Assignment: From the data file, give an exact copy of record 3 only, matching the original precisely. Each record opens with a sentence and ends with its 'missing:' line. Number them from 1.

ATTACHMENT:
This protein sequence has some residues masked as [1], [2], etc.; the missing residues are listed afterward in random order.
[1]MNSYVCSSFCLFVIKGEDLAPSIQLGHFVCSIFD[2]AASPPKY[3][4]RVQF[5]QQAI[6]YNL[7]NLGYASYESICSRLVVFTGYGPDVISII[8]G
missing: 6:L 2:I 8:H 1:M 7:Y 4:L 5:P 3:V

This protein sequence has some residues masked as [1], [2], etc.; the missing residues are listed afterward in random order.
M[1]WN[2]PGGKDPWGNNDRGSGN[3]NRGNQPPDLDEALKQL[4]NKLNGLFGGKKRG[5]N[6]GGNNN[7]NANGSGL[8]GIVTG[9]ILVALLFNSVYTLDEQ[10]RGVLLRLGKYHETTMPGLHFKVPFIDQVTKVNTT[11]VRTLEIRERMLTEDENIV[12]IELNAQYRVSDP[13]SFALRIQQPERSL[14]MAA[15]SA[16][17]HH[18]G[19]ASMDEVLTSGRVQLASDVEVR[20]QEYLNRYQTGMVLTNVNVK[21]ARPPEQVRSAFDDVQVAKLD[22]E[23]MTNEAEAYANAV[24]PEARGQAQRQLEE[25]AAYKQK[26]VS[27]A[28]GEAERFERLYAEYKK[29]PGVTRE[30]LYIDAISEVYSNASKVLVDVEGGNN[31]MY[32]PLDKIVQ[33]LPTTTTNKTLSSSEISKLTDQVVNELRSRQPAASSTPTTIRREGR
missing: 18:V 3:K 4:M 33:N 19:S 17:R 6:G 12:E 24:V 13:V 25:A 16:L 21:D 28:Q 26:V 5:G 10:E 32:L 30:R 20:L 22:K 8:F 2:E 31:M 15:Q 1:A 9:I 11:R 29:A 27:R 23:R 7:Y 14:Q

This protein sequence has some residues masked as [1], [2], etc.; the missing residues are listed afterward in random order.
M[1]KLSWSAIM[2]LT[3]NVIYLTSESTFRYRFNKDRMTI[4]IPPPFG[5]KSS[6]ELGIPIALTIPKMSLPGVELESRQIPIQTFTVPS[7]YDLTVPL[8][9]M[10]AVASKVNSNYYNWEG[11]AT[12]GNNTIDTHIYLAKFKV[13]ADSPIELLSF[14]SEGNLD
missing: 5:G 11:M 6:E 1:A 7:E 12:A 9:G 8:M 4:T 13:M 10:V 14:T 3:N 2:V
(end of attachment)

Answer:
This protein sequence has some residues masked as [1], [2], etc.; the missing residues are listed afterward in random order.
M[1]KLSWSAIM[2]LT[3]NVIYLTSESTFRYRFNKDRMTI[4]IPPPFG[5]KSS[6]ELGIPIALTIPKMSLPGVELESRQIPIQTFTVPS[7]YDLTVPL[8][9]M[10]AVASKVNSNYYNWEG[11]AT[12]GNNTIDTHIYLAKFKV[13]ADSPIELLSF[14]SEGNLD
missing: 5:G 11:M 6:E 1:A 7:E 12:A 9:G 8:M 4:T 13:M 10:V 14:T 3:N 2:V